3. Hillary Clinton: The cynical emergence of one of the most unqualified, corrupt and dishonest candidates ever to have a strong chance of winning the White House, through the illogical but typical workings of human nature, made a repulsive candidate like Trump seem far less outrageous than he should have. She is the ultimate insider, and the ultimate ethics corrupter. Her invalid rationale for gaining power is built on a foundation of group identification regardless of proven ability—the formula that elected Obama—nepotism, in that her husband was, by comparison to his two successors, a skilled if disgraced leader (but disgraced in a way that progressive ideology deems acceptable), and cognitive dissonance run amuck: Obama’s reign has so ratcheted up the demonization of conservatives and Republicans that the mere fact of their fervent opposition, for they are uncharacteristically clear-eyed about Hillary Clinton’s deficits as a leader and a human being, makes her more attractive. Faced with the prospect of a compulsive liar and corrupt politician nor only becoming President but dragging the man who single-handedly made blow jobs “not sex” in junior high schools across America, many conservatives found their responsible objections to Trump subsumed by a Satanic bargain that holds that anyone is preferable to the lesser Clinton, and a Republican candidate most offensive to corrupted Clinton supporters may be the best way to defeat her. She has done nothing in her awful campaign to disprove this theory either.
4. Democrats. The party has spent almost eight years not merely opposing but denigrating and vilifying men, gun rights supporters, whites, law enforcement, the military, opponents of President Obama’s policies, college students, religious objection to abortion and gay marriage, the wealthy and successful, believers in American exceptionalism, and opponents of open borders and benefits for the children of illegal immigrants. It has used the news media, political correctness and indoctrination in schools and campuses to stifle free expression and political speech. Again, this opened the door for a loud-mouthed, intemperate boor like Trump, who appeared to be fighting for basic respect and fairness against a government and a progressive culture that was tending toward totalitarian controls.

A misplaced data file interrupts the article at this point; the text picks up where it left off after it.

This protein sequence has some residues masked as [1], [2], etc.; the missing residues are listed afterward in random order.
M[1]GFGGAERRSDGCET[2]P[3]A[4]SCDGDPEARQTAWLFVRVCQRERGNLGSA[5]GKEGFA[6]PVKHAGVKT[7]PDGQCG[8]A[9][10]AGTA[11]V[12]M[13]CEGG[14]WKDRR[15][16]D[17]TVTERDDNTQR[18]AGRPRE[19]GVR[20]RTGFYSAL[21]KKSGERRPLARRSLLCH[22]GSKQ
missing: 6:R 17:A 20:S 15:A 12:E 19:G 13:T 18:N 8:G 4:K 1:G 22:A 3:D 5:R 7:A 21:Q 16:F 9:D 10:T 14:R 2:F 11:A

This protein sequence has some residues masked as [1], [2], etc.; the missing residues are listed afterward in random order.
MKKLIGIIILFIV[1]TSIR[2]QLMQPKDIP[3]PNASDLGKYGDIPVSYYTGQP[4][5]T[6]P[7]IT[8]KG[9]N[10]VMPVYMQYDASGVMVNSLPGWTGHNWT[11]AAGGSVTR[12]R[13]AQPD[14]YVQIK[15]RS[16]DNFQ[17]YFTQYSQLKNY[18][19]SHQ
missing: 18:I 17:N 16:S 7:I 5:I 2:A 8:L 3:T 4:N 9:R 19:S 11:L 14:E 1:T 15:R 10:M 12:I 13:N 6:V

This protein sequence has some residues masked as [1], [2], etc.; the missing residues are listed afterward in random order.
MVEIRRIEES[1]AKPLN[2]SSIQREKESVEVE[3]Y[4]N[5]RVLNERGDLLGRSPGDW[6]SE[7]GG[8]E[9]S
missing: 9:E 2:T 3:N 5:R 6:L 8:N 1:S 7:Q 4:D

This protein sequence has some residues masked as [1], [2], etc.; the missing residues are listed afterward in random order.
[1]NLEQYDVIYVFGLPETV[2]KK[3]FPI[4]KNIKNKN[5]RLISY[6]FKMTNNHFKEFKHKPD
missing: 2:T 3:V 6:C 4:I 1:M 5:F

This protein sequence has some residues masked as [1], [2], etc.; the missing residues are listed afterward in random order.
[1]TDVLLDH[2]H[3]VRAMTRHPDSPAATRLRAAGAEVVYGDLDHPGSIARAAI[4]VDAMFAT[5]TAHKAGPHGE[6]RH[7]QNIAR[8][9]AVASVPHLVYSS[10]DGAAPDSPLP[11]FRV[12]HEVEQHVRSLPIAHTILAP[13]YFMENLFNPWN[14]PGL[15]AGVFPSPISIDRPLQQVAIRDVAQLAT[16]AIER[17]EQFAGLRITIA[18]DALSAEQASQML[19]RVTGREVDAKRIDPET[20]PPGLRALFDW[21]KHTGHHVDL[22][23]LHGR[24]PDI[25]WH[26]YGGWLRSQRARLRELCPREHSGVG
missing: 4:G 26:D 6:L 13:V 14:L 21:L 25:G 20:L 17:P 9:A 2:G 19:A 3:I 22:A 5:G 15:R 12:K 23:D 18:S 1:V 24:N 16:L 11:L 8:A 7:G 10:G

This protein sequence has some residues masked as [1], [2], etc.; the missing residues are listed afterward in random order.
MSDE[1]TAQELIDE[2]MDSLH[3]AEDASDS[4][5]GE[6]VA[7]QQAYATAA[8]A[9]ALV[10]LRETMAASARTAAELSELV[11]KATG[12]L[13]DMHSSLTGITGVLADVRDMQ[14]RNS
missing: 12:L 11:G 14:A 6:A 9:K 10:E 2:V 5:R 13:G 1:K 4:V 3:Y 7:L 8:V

5. Illegal immigration advocates. Without the long-running, inexcusable mendacity and mutual abdication of duty by both Republicans and Democrats regarding the U.S.’s suicidal, expensive, incompetent and unethical suspension of immigration laws and principles resulting in 12 million illegal residents who should not be here but cannot be removed, there would be no Donald Trump candidacy, even if all the other eleven factors were in play. I am tempted to write that if Trump did nothing else but stop the flow of illegals from Mexico and killed the odious “Dream Acts” which make law-breaking by Mexican parents appear to be a noble act of love, it would be worth putting up with all the other horribles a Trump Presidency would visit on our nation and culture. Sadly, it would be a bad bargain. Still, look at this story from the Los Angeles Times over the weekend: